Monday, July 1, 2013

Claw Life: Lessons from a Claw-Machine Master [Video]

Posted By on July 1, 2013, 10:00 AM

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Whenever I spot a claw machine, I wonder, “Who the hell are these idiots who think it’s worth dropping a dollar to score a Mr. Happy Crab?” Then, my next thought is that I should own one and rule over this city like a dark, stuffed-animal overlord. It's easy money; besides, we all know that claw machines are rigged and no one wins anything from these damned things, am I right?---

The answer to this question can be found in an apartment on 800 East that features a hoarder-like pile of Superman dolls, Yosemite Sams and limited-edition Betty Boops. “This is about six months of toys, I guess,” says 31-year-old Doug Prescott as he shows off his bounty. It's also worth mentioning that he has a storage unit in Logan with 400 more claw-machine treasures. “I would have more, but my friends come over and steal 'em and I like to give some away to my nephews and nieces if I forget about their birthdays.”

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Area man Doug Prescott, miniature-crane operator 

Prescott is a self-proclaimed professional clawer.  On the surface, you might think clawing is all about collecting cute little stuffed animals, but that isn't the case. For hardcore clawers like Prescott, the sport of clawing is about the thrill of beating the system. “It's addicting, man, but I don't get too carried away. I probably average around 75 cents to a dollar per animal,” explained Prescott. “But if there’s something like ... this little shark” -- he picks up a stuffed shark that says “Landshark” on its stomach -- “I might spend a few extra bucks to dig it out if it's buried.”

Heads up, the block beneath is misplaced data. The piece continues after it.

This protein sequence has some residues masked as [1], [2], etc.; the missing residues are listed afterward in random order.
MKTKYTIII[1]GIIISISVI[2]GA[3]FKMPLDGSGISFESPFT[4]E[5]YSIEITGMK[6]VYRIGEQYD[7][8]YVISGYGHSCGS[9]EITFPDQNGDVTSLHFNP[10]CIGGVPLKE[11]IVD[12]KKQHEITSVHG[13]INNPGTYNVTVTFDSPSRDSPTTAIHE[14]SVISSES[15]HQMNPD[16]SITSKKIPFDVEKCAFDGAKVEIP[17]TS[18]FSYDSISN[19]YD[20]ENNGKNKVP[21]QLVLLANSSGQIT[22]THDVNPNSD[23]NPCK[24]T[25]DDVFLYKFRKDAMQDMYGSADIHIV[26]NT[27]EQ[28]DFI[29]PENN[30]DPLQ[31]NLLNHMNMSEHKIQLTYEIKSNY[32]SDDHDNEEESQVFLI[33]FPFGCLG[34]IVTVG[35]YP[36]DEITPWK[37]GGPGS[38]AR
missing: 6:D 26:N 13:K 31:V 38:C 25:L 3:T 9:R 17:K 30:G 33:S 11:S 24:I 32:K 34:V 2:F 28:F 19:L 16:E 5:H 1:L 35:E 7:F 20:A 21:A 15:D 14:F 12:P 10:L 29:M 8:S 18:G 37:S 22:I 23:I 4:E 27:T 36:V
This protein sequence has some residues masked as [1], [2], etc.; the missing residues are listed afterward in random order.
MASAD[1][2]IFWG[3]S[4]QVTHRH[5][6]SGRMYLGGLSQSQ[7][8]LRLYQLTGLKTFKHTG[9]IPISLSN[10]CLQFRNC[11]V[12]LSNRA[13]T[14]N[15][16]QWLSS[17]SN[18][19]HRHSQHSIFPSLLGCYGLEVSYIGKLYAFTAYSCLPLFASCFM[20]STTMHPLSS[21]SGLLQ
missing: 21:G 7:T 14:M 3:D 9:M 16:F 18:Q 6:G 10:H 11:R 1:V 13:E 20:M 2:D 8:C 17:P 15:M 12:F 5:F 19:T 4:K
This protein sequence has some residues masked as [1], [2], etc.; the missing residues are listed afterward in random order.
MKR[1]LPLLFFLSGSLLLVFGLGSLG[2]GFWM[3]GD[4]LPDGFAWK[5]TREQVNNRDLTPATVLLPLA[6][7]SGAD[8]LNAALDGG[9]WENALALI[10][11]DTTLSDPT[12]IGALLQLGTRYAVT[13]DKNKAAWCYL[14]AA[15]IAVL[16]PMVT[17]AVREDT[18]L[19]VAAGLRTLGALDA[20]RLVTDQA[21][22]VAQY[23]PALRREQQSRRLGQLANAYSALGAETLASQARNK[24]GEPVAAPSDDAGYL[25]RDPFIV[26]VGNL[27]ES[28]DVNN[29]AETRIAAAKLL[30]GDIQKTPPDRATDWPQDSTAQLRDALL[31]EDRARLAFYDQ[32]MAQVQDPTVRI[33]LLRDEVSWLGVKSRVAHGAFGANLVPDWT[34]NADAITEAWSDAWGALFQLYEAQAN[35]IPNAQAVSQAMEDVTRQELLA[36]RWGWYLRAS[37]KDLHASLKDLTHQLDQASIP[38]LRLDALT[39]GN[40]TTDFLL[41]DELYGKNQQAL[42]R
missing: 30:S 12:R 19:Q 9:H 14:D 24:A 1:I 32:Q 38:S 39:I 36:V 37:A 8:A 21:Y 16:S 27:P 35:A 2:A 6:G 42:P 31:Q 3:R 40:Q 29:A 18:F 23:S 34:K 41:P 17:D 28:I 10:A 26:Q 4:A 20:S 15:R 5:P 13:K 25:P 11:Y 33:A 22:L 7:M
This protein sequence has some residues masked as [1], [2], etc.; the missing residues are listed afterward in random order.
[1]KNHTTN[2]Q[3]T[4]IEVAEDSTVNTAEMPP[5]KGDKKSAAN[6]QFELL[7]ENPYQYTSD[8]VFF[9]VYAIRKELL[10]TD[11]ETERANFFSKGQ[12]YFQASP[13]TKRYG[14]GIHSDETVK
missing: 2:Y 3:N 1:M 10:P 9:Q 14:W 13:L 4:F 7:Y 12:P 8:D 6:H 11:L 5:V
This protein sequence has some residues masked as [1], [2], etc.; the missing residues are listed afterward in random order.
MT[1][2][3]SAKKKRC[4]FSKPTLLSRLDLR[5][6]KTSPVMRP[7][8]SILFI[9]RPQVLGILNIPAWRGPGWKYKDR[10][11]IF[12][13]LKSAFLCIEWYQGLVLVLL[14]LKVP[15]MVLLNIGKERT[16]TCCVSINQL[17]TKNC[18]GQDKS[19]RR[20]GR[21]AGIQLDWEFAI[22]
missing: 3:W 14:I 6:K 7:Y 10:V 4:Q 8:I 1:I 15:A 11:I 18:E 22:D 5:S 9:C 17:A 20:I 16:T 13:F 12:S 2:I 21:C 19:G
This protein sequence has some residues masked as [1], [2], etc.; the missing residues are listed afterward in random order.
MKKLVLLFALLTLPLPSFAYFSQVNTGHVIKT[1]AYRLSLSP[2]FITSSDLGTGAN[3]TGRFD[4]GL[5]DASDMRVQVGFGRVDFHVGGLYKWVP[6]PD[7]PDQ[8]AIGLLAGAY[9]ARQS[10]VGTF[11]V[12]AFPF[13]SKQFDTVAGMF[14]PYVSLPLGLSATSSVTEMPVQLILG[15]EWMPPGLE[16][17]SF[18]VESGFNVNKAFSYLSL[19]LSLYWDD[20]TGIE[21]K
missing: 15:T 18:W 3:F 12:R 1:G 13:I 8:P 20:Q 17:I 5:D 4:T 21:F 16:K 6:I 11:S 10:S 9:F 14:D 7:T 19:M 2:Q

To see his skills in action, we met up with Prescott last Thursday evening as he made his rounds:

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Though he claims the claw field is packed with amateurs, clawing is a somewhat-competitive thing in Salt Lake City. Like in the film Unbreakable, every hero needs a villain, and when it comes to clawing, Prescott isn't alone. There are a few other decent clawers in the area, one of whom he considers his nemesis. “I've talked about this guy forever and everyone thought I was crazy. I would be, like, 'Man, there’s someone out there who’s getting to these machines before I do.’ So one day, I’m at this machine in Smith’s and I was grabbing, like, six toys out of it. Anyway, I could feel this guy eyeballing me from the Red Box machine and he comes up and goes, 'Are you the other guy?’ and I’m, like, 'Yeeeeah!’ I was so glad my girlfriend was there because I said to him, 'I've been telling other people about you forever, man.’ ”

Obviously, Prescott’s a pro and he makes fishing for rainbow zebras look easy. But, if you want to throw caution to the wind and get into the high-stakes lifestyle of clawing, here are a few tips from the master himself:

- Avoid machines that feature prizes like headphones, DVDs and bootleg MP3 players. According to Prescott, these are nearly impossible to grab and they're not worth it. “I’d rather have a pointless and stupid stuffed animal than a pair of off-brand headphones,” says Prescott.

- Select an animal you know you can actually get. If it’s sitting on top of the pile or it’s fluffed up and close to the drop zone, your claw game will be strong. Don't go for prizes that don’t have anything to grab onto, like pillows and footballs. Pro tip: Look for claw marks or indentations on the animal; these are clues that it’s been packed down by stupid noobs.

- Before you begin to claw, be sure the machine is pushed back all the way against the wall. This is key, because when you go to grab the animal, sometimes you have to shake or “tilt” the machine to loosen it up.

- Make sure your claw is angled correctly. Sometimes, the tongs of the claw aren’t in the right position and most machines won’t allow you to spin it. A good way around this is to push the claw to the back left corner of the machine and have it catch on its own wire. When this happens, the claw spins until it’s free from the wire, allowing you to angle the claw however you want. 

- Always pick a good machine. This is probably the most important rule. Don’t just claw for the sake of clawing. It’s all about layout. If the animals are packed down too tight, or fluffed up too high so that claw can’t open all the way before hitting the target, you’re gonna have a bad time. Like Prescott, try to hit these machines on their restock days. 

Twitter:@WolfColin

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